Rahel Wyss, HAFL (Bern University of Applied Sciences, School of Agricultural, Forest and Food Sciences)
How can available resources for development cooperation be used in the most useful and sustainable way for people in developing countries? Implementing agencies put much effort into showing their results to donors. Impact assessment is not a new term, but governments and donors wish for clearer proof and tangible results of their money flowing into developing projects.
On the other hand voices rise against a sophisticated analysis of effects of development projects: Should we really talk about ‘profitability in development cooperation’? Is it not a dangerous act which tends to exclude the poorest people?
My Bachelor Field study seeks to identify the effects of investments into two types of small scale infrastructures (irrigation canal and clean water supply system) in rural Vietnam, by elaborating a cost and benefit analysis at local level.
My task in the project
During five months, I was a team member of Helvetas Swiss Intercooperation in Vietnam. The programme I worked in is called Public Service Provision Improvement Program in Agriculture and Rural Development (PS-ARD). PS-ARD contributes to the improvement of livelihoods in the upland and ethnic minority areas of Hoa Binh and Cao Bang provinces in rural Vietnam in terms of food security, poverty reduction and environmental sustainability.
My task was to improve the knowledge about costs and benefits of small scale infrastructures in rural development at local level. For this a survey with farmers was conducted to question them about the changes in their costs and benefits that they experienced due to the new infrastructure (before to after comparison). We had a total of about 40 household interviews, several Focus Group Discussions and interviews with each village head.
Results from field work
An irrigation canal and several clean water supply systems were analysed in the study. The cost for material is paid by the programme; the construction itself (labour cost) is done by the community. The study shows, that the extension of the irrigation canal contributes to an increased water supply in farmers’ rice fields. This enables a more efficient use of fertilizer and leads to higher yields.
In the same time, farmers experience work release because the ploughing and planting becomes easier with moister fields. But not all beneficiaries can benefit to the same extent. That is partly due to the fact, that not all fields are in the same favourable position (the closer the fields are to the source, the more water is available).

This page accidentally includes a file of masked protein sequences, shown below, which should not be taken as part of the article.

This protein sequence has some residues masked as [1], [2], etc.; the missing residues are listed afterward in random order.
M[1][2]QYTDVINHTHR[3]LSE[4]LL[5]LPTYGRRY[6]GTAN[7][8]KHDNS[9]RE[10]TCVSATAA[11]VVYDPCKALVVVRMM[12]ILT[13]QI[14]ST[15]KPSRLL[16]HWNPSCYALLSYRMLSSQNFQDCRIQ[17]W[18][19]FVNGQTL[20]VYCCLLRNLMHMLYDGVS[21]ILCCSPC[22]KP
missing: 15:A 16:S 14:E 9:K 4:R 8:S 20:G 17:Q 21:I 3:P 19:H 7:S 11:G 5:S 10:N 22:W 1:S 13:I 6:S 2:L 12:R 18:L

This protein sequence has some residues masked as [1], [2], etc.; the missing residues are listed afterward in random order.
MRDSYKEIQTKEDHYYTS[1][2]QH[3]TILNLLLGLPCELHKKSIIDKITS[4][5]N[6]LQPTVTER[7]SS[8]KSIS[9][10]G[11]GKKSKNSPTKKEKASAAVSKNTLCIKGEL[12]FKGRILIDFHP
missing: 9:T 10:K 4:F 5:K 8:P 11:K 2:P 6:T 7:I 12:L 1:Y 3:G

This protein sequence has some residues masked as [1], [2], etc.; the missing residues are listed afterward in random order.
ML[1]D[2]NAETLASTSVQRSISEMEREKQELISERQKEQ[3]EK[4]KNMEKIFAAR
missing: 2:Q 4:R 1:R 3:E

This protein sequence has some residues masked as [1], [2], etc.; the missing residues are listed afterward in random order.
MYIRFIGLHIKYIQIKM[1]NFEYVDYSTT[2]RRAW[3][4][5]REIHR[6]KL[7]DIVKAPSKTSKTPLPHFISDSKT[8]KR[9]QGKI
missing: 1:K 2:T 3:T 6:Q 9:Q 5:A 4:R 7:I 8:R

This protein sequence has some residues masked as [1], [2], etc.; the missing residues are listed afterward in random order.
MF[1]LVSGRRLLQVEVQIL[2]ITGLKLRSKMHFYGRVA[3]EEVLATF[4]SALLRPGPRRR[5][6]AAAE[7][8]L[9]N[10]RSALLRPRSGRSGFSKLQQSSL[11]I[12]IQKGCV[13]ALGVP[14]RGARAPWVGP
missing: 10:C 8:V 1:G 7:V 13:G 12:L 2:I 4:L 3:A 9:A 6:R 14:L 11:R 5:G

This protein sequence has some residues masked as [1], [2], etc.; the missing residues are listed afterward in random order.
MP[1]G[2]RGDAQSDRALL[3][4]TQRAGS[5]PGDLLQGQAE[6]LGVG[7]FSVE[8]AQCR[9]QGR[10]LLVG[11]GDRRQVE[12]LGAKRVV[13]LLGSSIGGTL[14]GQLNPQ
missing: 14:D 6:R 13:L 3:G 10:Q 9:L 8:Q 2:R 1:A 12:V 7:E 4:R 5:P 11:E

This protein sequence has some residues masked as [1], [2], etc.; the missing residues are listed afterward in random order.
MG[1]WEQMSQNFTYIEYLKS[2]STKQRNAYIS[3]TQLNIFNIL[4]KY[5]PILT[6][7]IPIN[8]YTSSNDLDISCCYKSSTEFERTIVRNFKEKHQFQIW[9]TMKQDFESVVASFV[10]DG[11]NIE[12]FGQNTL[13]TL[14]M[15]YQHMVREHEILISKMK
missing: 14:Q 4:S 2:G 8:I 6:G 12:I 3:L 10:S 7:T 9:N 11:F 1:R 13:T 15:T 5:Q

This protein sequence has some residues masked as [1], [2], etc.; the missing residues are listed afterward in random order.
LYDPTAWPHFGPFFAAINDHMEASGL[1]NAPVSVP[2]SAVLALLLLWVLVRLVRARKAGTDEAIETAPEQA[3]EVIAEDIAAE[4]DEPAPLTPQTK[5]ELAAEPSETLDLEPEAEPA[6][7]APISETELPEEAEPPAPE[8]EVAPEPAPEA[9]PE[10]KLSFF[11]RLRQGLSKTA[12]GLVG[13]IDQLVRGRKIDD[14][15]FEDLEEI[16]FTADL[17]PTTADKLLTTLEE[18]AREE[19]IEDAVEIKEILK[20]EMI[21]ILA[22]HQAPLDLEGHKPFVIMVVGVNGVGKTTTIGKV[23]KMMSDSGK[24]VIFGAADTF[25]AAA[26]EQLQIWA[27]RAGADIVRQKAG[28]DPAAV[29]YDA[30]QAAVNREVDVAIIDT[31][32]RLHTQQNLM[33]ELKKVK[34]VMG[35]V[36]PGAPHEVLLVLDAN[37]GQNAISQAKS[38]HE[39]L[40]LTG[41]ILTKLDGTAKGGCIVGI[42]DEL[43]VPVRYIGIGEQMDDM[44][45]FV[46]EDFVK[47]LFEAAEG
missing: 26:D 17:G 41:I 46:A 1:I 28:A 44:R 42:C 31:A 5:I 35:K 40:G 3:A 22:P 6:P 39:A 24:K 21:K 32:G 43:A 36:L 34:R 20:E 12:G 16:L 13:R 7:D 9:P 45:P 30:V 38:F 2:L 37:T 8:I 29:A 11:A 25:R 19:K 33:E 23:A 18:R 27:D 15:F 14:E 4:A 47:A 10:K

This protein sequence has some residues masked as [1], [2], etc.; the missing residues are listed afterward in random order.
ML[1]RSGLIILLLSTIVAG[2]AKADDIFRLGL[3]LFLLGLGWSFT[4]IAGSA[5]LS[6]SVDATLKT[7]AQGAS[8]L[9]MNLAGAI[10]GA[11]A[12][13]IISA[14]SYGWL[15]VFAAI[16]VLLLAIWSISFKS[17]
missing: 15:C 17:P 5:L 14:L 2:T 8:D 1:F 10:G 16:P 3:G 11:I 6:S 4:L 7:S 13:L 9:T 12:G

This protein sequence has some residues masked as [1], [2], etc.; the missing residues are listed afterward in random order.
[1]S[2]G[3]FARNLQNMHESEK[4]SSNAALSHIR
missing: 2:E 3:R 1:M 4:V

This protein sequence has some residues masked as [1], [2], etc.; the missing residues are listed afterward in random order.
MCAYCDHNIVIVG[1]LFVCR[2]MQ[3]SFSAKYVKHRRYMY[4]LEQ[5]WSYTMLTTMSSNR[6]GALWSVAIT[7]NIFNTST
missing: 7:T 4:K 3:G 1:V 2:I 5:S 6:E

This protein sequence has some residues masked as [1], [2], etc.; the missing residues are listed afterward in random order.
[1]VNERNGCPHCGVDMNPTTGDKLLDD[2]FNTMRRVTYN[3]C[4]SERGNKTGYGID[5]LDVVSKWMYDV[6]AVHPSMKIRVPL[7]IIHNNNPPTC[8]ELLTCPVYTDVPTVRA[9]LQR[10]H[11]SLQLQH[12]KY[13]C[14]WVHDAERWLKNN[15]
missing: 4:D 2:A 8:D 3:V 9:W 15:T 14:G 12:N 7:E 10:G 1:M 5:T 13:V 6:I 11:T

There are three major reasons for building a clean water supply system: the availability, the quantity and the quality of the household water. Women do not need to fetch the daily water from a faraway source anymore. This means a daily work relief for them in terms of work load and time saved. Availability and quantity could be improved in all analysed infrastructures (n=6), the quality of the water however was not satisfying to the people in all sites.
These investments under PS-ARD project brought measurable benefits to the local communities and the analysed infrastructures clearly contribute towards improved livelihood in terms of more income, higher food security and improved health of the local communities. Different benefits result from the two types of infrastructures, but we have different environments, different livelihoods and necessities.
Potential of the economic analysis (CBA)
A Cost and Benefit Analysis (CBA) is not a tool to work on transversal topics as poverty or gender issues. It remains economic and is based on numbers from surveys or assumptions made. The CBA helps finding potentials to improve project activities and make it more efficient, but Net Present Value (NPV) or Internal Rate of Return should not be the deciding factor in development cooperation if it is worth investing into an infrastructure or not.
With help of a sensitivity analysis, a CBA provides insight in individual and aggregated effects, provides a framework to weigh effects with each other, to communicate and explain why results are as presented, opens discussion among stakeholders and decision makers and improves transparency decision making.
However, the field study should not exclude transversal issues. For instance questions about who is doing the work in the rice field before and after the new infrastructure was built are valuable. As such also socio-economic changes due to the investment can be traced.
What I learnt personally in this field study is how important it is to have a flexible attitude in general. If things in the field look quite different than they looked like from the office point of view that should not hinder researchers to go on and try to get the best out of the situation. But one has to find the balance between wanting to stick to the own ideas and remaining open to changes in the same time.
Difficult for me was sometimes to feel the high expectations of the local people in me. When NGO’s come to the field, often something is going to change; at least it was like that in the past. Some investments were made into water tanks or canals. My task was only to question them, there will not necessary be a new investment following my visit. So maybe that disappointed the people. But still they acted very friendly and interested to what I do and many farmers were keen to take part in the follow-up presentation of my results in the commune.
Photo 1: Irrigation Canal in a rice field in Hoa Binh province
Photo 2: Working with community members on water supply systems in Cao Bang
This blog post is an abstract of the article published on World Farmers''Organisation newsletter of May 2013, with eponym name, p.20.